On the other hand, Mystic and the humans in the house have a social media relationship. We gladly interact. We seek each other out. We dialogue (well, in our own sort of way). We like hanging out together.

I know what kind of relationship I’d be pursuing with my marketing dollars…

Go Ahead. I Dare You.

I’m no junk food addict, though I enjoy the occasional guilty indulgence every once in a while. So why is it that all of a sudden I have a burning urge to try a Burger King Angry Whopper?

angrywhopper

Because they’re daring me to, that’s why. *(update – see below)

Many urges and motivations drive buying decisions. But one which (I think) is underestimated is The Dare.

I want to prove that I can handle those jalapenos, that hot sauce – I want to feel the burning sensation but show that I can take it. In short, there are 1001 different burger combos out there, but this one is Angry, and it’s throwing down the gauntlet. If Arby’s was promoting a Gentle Sandwich, no matter what the ingredients, I wouldn’t be inclined to take up the “challenge.”

One ski resort in Vermont has taken hold of this marketing angle for years, with their bumper sticker. Sure, there are plenty of challenging slopes around. But Mad River Glen is daring you. And, by turning their visitors who have “taken the challenge” into mobile billboards, they are enticing you to take the dare.

madriverglen

Is there anything daring about what you offer? Are you stuck in “pretty please??” mode, or do you have a dare to issue?

* Update:

dwhopperangrysmI did take the dare last week, and had an Angry Whopper. In fact, it was a Double (boy, did I hear about it later from my better half!). And you know what? It was pretty good. Spicy hot. Angry. Nice…

(Image credit – Whopper. Bumper sticker)

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Five in the Morning 020509

Wired interviews Seth Godin at TED – Tribes, timing, and people (not ads). Classic Seth stuff. And, here’s a interesting thought from Seth’s blog, about “solving a different problem.”

Razorfish data tying consumer social media activity to purchase behavior“there are significant differences in both engagement and spend between those who discovered the application or widget through media, versus those who were referred by friends. ..those who discovered the application via a friend were almost four times more likely to download the applicationThey were also more likely to spend money on the client site and spent much more on average.”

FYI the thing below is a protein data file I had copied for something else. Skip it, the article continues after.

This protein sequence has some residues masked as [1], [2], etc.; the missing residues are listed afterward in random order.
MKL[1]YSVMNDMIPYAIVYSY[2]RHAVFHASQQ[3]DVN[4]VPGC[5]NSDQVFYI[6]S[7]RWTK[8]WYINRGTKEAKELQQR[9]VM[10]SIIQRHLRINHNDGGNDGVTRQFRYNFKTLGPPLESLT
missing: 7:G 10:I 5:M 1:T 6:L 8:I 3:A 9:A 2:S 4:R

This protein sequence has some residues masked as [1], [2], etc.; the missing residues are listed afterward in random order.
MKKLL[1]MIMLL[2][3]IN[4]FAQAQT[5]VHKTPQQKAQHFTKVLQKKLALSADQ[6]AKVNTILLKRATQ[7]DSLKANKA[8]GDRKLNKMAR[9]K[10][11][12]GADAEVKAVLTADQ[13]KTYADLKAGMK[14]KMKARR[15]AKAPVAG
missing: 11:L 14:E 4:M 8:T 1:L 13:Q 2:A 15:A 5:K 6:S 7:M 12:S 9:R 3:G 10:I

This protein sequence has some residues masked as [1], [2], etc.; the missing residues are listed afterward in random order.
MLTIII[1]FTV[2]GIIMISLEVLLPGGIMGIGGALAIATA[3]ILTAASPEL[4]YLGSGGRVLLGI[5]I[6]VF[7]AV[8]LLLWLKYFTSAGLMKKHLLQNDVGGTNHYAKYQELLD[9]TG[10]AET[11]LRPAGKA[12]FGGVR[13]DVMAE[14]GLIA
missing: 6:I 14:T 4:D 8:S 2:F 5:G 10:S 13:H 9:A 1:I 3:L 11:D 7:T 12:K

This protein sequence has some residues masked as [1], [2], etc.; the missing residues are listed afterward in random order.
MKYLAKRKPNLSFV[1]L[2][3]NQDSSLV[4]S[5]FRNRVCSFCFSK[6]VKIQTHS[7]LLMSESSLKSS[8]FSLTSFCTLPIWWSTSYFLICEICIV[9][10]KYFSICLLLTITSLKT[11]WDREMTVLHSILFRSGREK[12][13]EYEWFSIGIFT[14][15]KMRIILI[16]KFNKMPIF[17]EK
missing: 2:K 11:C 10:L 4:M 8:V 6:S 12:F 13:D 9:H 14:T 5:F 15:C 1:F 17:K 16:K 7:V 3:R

From Derrick Daye at Branding Strategy Insider (Hi Derrick – long time no e-contact!), something we really shouldn’t have to say: When Naming turns Deceitful. Some classic examples here.

John Moore riffing on Ted Mininni riffing on coffee…follow the links for some good discussion. My take – it’s not all about coffee taste. It’s also the experience. Getting a cup of coffee at home (8 O’Clock), or at McDonald’s, or at DD, is…well, boring, compared to Starbucks. Starby’s not only has to preserve their unique taste position, they have to make sure that having coffee at their destination is qualitatively different. But you all knew that…

A Fast Company article that you simply have to read, for its throught-provokingness…

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Five in the Morning 012009

5yellowSince it’s Inauguration Day in the U.S. we’ll start off with…

Obama, the new King of Branding (from Laura Ries). Barack Obama is not just our new President but a new type of leader, one like we have never seen before. Not only does he understand politics, but he also understands branding. Plus, she ties in the BlackBerry factor…

Don’t just dream. Do something. An inspiring story on William Arruda’s blog, about Mary McLeod Bethune. Sometimes we have a goal that for some reason or another doesn’t work and is not achieved.  Should we give up?  No!

Targeting the right…or wrong…social media influencers. Dead-on thoughts from Mack Collier at MarketingProfs Daily Fix blog. Can you name a few recent examples of companies using social media to embrace, empower, and excite their customer evangelists?

Where would we be without lots of lists! Small Business Trends gives us two for today: The Ultimate Small Business Twitter List (you may find some new follows here), and a Top Blogs List. Thanks Anita Campbell (@smallbiztrends)!

The new Computer Science Corporation logo. I think the logo itself is pretty pedestrian, but the angled “projection” elements used in collateral materials is pretty decent visually. From that Brand New blog.

AND, just for fun – if you really have way too much time on your hands, every Super Bowl commercial ever shown. On Adland, via those Brand Flakes for Breakfast folks.

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Five in the Morning 011509

Will Twitter change blog designs in 2009? It’s already happening. Some interesting predictions from Rachel Cunliffe at Mashable (but she didn’t include her Twitter handle in the blog post!)

Charmin kicks butt in NYC advertising campaign. Such an obvious idea, yet so smart. From Jonathan Salem Baskin at DimBulb blog.

The Bull lives! Some brand identities are too powerful to let go. Bank of America preserving the Merrill Lynch name and logo. From William Lozito at the NameWire blog.

Speaking of logos, those Brand Flakes for Breakfast guys point us to a graphical depiction of all the United States (state) logos. Wow – what a variety. Some of these are pretty meh, and someone sold a lot of script font to a few western states. To me, the most visually memorable is Mississippi.

Facts Tell but Stories SellJeff Paro gives us a compact list of 20 typical “plots” around which stories can be built. Found on the Small Business Branding site.